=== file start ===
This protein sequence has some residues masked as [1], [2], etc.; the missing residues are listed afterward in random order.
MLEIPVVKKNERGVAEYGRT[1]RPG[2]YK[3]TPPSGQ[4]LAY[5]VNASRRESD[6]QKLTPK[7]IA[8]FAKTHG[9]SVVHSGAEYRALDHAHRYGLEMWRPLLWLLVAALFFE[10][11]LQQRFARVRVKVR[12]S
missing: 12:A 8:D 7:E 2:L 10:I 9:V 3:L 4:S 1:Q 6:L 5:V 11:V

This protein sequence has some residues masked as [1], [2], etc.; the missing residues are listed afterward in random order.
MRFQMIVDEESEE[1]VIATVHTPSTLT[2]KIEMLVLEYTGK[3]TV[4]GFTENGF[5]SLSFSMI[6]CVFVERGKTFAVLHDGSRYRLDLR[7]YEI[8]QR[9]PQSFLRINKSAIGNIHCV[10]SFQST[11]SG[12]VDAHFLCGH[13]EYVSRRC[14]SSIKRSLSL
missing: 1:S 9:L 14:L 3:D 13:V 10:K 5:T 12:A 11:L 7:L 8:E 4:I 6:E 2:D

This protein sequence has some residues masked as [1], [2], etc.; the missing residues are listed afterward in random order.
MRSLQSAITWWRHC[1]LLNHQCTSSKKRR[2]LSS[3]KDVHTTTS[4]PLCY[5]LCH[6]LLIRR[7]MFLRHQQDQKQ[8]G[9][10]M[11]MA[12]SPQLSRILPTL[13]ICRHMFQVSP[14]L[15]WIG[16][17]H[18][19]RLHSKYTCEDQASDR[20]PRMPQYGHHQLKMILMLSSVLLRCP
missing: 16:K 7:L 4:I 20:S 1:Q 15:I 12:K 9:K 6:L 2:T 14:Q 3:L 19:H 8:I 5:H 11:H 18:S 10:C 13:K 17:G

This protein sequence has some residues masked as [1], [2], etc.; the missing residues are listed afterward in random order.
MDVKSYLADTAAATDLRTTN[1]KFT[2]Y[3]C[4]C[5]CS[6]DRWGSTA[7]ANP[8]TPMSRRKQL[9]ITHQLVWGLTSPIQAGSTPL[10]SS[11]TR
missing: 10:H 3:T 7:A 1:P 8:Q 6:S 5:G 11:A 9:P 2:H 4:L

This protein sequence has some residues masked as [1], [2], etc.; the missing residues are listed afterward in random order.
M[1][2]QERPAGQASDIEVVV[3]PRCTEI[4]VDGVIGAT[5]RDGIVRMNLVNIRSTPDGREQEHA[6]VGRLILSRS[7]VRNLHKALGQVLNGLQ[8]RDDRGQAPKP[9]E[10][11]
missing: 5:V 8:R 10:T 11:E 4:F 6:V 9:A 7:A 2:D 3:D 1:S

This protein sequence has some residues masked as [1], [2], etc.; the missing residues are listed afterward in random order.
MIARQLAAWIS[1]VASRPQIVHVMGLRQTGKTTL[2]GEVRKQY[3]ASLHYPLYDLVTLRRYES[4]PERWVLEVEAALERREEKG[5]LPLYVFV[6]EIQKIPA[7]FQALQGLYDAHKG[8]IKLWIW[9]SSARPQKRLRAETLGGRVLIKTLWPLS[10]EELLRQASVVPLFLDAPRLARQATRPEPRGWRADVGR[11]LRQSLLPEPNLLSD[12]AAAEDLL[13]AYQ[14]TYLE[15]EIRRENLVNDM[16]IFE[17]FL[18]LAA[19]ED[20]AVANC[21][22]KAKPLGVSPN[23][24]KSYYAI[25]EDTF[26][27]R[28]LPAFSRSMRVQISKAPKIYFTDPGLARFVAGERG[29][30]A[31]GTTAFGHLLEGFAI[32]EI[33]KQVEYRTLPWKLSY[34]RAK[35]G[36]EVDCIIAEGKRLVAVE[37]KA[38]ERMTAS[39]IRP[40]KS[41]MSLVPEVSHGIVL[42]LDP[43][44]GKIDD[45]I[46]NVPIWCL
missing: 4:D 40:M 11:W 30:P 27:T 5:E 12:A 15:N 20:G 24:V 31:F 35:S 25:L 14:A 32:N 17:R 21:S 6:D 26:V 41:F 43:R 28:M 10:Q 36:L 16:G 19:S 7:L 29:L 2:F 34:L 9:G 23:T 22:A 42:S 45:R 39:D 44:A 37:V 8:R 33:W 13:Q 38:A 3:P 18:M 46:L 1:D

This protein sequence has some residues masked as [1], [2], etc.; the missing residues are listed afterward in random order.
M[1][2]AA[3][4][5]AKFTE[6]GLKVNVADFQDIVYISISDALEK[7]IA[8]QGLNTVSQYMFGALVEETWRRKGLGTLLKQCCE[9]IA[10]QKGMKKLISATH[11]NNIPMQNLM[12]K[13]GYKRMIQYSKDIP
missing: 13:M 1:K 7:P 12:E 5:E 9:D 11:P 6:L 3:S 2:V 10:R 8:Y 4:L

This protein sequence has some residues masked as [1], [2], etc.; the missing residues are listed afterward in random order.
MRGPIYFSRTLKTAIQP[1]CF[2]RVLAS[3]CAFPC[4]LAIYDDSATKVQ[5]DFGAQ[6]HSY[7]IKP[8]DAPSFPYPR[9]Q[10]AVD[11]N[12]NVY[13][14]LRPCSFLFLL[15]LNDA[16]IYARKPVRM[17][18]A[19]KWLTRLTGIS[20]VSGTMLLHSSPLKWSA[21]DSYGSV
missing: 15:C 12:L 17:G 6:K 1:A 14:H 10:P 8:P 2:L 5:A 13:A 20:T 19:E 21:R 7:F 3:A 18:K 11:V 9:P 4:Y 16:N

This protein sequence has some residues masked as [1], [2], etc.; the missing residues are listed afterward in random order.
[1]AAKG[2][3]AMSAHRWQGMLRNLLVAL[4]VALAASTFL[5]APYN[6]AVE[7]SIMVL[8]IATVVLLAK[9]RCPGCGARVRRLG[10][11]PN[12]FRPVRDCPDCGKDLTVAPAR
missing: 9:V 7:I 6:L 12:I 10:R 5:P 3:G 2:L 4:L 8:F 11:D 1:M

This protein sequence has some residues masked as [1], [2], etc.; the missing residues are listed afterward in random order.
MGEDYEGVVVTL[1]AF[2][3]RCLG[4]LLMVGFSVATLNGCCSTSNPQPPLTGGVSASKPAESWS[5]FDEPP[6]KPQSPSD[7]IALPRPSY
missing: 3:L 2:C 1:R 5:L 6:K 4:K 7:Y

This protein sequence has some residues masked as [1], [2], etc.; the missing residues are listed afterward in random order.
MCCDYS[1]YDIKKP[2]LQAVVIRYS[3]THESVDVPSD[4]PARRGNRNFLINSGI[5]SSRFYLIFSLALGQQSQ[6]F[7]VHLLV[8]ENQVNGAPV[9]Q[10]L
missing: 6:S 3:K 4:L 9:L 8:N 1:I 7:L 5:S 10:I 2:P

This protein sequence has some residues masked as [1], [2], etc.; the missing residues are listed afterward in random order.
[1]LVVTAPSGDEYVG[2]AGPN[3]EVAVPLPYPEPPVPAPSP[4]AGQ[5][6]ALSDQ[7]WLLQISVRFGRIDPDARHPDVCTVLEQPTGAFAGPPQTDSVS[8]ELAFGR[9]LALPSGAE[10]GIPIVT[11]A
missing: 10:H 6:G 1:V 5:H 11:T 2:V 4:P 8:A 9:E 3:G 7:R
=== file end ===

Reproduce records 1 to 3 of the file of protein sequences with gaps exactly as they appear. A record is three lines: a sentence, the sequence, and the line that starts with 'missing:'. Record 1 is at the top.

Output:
This protein sequence has some residues masked as [1], [2], etc.; the missing residues are listed afterward in random order.
MLEIPVVKKNERGVAEYGRT[1]RPG[2]YK[3]TPPSGQ[4]LAY[5]VNASRRESD[6]QKLTPK[7]IA[8]FAKTHG[9]SVVHSGAEYRALDHAHRYGLEMWRPLLWLLVAALFFE[10][11]LQQRFARVRVKVR[12]S
missing: 12:A 8:D 7:E 2:L 10:I 9:V 3:L 4:S 1:Q 6:L 5:V 11:V

This protein sequence has some residues masked as [1], [2], etc.; the missing residues are listed afterward in random order.
MRFQMIVDEESEE[1]VIATVHTPSTLT[2]KIEMLVLEYTGK[3]TV[4]GFTENGF[5]SLSFSMI[6]CVFVERGKTFAVLHDGSRYRLDLR[7]YEI[8]QR[9]PQSFLRINKSAIGNIHCV[10]SFQST[11]SG[12]VDAHFLCGH[13]EYVSRRC[14]SSIKRSLSL
missing: 1:S 9:L 14:L 3:D 13:V 10:K 5:T 12:A 11:L 7:L 8:E 4:I 6:E 2:D

This protein sequence has some residues masked as [1], [2], etc.; the missing residues are listed afterward in random order.
MRSLQSAITWWRHC[1]LLNHQCTSSKKRR[2]LSS[3]KDVHTTTS[4]PLCY[5]LCH[6]LLIRR[7]MFLRHQQDQKQ[8]G[9][10]M[11]MA[12]SPQLSRILPTL[13]ICRHMFQVSP[14]L[15]WIG[16][17]H[18][19]RLHSKYTCEDQASDR[20]PRMPQYGHHQLKMILMLSSVLLRCP
missing: 16:K 7:L 4:I 20:S 1:Q 15:I 12:K 9:K 6:L 2:T 14:Q 3:L 19:H 8:I 5:H 11:H 18:S 10:C 13:K 17:G